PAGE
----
Italian power plants bag €80m refund for 2012 carbon costs
Three Italian electricity plants fuelled by waste products from oil refineries, which together emitted 8.1m tonnes of CO2 in 2012, are the largest recipients of an overall €79.9m reimbursement for carbon costs to installations as part of a controversial incentive scheme.
The country’s energy regulator ruled this week to grant the refunds to plants covered by the so-called CIP 6 incentive scheme, a controversial programme implemented in 1992 by the Interministerial Committee on Prices (CIP) and closed for years for applications.
The scheme was created to promote building renewable plants or plants fuelled by “assimilated” sources, i.e., municipal solid waste, biomass, fossil fuels, process or residual fuels, such as the waste from refineries. It set out that CIP 6 plants receive a regulated tariff for a fixed amount of years for the amount of electricity that energy services operator GSE buys from them to sell on the power exchange.
The Italian Council of State suggested that “assimilated” CIP 6 plants are entitled to a refund of the costs of buying EU allowances (EUAs), certified emissions reductions (CERs) and emissions reduction units (ERUs) to cover the associated emissions for the electricity that they sell to GSE, as the original incentive scheme text left the door open for refunds if subsidised plants incur additional costs from regulatory changes.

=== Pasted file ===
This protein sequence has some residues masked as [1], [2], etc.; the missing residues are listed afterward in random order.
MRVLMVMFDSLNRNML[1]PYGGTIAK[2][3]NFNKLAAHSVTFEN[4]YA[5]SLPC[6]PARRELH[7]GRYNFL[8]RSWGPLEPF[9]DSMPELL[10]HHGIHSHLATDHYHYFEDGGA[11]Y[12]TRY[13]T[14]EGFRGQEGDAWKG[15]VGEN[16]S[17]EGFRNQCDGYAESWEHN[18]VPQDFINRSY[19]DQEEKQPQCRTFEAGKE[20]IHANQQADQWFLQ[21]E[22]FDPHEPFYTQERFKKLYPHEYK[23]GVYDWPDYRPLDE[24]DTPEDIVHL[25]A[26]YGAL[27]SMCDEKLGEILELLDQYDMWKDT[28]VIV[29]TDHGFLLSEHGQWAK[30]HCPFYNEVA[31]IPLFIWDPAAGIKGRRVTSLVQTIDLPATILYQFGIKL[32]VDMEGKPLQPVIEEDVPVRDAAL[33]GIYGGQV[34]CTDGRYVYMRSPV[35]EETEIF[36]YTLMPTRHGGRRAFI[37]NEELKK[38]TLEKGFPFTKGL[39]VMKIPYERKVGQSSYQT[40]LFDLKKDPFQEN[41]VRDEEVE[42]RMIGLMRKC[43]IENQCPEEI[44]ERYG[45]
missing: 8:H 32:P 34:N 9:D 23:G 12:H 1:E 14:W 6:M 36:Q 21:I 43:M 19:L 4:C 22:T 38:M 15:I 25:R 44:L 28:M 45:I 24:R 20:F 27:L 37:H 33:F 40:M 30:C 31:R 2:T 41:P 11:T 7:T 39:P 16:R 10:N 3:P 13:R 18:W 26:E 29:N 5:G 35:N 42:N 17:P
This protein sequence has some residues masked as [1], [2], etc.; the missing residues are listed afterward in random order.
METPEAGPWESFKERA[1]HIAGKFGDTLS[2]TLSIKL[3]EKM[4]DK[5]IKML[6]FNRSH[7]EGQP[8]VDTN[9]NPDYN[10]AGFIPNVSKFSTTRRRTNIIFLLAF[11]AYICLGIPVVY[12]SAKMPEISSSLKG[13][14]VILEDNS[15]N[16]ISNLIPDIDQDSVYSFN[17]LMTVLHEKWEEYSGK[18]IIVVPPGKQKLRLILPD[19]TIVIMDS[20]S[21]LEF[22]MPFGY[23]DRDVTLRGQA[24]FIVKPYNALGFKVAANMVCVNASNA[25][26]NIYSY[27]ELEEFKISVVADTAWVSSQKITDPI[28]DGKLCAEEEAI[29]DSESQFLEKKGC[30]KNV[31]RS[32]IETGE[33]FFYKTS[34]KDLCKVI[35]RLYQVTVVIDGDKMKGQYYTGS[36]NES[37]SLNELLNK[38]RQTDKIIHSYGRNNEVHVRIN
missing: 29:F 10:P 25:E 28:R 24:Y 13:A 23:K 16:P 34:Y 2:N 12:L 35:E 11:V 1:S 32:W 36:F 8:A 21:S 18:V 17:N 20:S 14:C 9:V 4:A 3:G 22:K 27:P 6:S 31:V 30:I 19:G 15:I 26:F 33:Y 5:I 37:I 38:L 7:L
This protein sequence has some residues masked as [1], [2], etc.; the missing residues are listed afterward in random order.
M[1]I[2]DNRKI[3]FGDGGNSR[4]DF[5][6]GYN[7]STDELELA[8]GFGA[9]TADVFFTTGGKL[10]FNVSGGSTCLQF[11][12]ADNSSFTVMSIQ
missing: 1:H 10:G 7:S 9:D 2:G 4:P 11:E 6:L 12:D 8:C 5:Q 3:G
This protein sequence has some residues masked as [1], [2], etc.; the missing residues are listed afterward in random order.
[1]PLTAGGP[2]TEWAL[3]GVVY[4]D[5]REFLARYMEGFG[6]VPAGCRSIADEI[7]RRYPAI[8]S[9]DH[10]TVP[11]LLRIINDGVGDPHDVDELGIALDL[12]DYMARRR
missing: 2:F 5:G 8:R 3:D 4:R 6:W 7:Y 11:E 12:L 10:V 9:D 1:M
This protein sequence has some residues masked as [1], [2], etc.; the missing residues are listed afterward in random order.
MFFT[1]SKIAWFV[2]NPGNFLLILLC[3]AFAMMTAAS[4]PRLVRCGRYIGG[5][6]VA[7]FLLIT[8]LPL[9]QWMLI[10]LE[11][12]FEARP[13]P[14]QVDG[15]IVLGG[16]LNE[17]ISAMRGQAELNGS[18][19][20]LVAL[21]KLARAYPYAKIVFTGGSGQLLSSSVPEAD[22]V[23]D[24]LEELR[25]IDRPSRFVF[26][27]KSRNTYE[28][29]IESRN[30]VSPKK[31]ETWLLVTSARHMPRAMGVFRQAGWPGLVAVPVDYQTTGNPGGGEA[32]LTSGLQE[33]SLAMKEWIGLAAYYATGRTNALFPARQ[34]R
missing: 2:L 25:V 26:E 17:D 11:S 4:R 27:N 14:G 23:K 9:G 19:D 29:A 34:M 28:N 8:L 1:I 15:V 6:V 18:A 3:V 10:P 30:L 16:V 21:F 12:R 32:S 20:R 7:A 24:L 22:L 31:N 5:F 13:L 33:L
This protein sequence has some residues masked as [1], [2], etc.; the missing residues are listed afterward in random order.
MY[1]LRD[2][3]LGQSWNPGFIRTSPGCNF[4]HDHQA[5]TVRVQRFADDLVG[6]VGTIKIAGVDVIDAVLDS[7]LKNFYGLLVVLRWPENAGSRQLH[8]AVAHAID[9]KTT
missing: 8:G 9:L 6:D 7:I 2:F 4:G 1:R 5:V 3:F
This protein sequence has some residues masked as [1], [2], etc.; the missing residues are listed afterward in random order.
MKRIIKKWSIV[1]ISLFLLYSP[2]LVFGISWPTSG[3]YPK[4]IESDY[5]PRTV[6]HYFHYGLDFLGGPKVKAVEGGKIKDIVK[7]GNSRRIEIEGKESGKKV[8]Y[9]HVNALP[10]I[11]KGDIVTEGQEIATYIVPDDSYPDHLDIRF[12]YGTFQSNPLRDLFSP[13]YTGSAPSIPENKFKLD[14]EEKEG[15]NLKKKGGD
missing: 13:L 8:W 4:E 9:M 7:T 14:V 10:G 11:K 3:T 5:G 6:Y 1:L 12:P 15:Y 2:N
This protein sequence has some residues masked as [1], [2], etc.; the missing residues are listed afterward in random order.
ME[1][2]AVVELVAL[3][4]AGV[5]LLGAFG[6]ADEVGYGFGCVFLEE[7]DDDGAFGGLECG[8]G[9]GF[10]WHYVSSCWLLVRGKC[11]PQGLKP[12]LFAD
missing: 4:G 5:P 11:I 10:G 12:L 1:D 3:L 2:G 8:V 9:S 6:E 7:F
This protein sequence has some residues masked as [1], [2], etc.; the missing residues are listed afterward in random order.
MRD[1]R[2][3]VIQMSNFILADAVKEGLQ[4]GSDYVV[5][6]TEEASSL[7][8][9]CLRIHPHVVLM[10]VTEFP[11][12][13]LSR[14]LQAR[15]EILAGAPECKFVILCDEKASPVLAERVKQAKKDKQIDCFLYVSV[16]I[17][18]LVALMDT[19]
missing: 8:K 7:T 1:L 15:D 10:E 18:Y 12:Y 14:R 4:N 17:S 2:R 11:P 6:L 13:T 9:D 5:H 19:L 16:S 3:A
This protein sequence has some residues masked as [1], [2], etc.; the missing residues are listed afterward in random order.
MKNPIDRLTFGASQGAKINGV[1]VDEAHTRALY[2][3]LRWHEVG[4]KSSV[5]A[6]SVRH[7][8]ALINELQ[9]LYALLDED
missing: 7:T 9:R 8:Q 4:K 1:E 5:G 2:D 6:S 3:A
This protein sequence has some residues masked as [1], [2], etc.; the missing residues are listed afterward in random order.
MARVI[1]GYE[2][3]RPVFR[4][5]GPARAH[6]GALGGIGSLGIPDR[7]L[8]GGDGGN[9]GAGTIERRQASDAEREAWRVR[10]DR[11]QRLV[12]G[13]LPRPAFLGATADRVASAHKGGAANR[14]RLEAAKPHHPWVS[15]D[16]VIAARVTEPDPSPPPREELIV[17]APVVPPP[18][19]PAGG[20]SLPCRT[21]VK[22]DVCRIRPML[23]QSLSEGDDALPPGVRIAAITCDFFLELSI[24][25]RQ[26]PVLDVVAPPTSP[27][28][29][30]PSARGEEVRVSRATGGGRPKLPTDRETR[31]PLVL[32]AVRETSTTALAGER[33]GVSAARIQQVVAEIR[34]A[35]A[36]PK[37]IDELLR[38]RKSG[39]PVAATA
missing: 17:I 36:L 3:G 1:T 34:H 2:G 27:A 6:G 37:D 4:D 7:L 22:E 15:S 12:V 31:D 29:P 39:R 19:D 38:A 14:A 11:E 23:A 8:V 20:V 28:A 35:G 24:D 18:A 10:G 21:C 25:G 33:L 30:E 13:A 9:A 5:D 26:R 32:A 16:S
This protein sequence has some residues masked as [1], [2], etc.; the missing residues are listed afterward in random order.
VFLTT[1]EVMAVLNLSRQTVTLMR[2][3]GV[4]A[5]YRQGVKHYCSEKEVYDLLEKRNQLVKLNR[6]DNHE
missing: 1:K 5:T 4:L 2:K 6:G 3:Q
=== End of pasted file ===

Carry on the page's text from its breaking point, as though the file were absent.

Italian power plants are entitled to use ERUs and CERs to cover up to 19.3% of their emissions in 2012 after the free allocation, with the remainder using the more expensive EUA allowances. The regulator calculates the refunds assuming the maximum use of ERUs/CERs, priced on the basis of the average 2012 price for each type of allowance.
The biggest chunk of the refunds will go to three integrated gasification combined-cycle (IGCC) plants fuelled by gas from the residual particles after the refining process. Some €23.5m will go to a 575MW plant managed by refiner Saras and integrated with the Sarroch refinery in Sardinia, to cover 3.2m permits.
Energy company ERG’s 528MW ISAB Energy plant in Sicily, generating electricity from asphalt, the last residue of the ISAB Impianti Sud refinery’s process, will get €18m for 2.5m certificates. Refiner API will get €9.8m for its Falconara plant to cover 1.4m certificates.
Other receivers include energy company Edison and Cofely Italia.
The reimbursement will be given for the plants’ costs for the entire phase III, but these are likely to get progressively lower as some of the plants under the scheme are opting out earlier ( see EDCM 22 July 2013 ). Silvia Molteni
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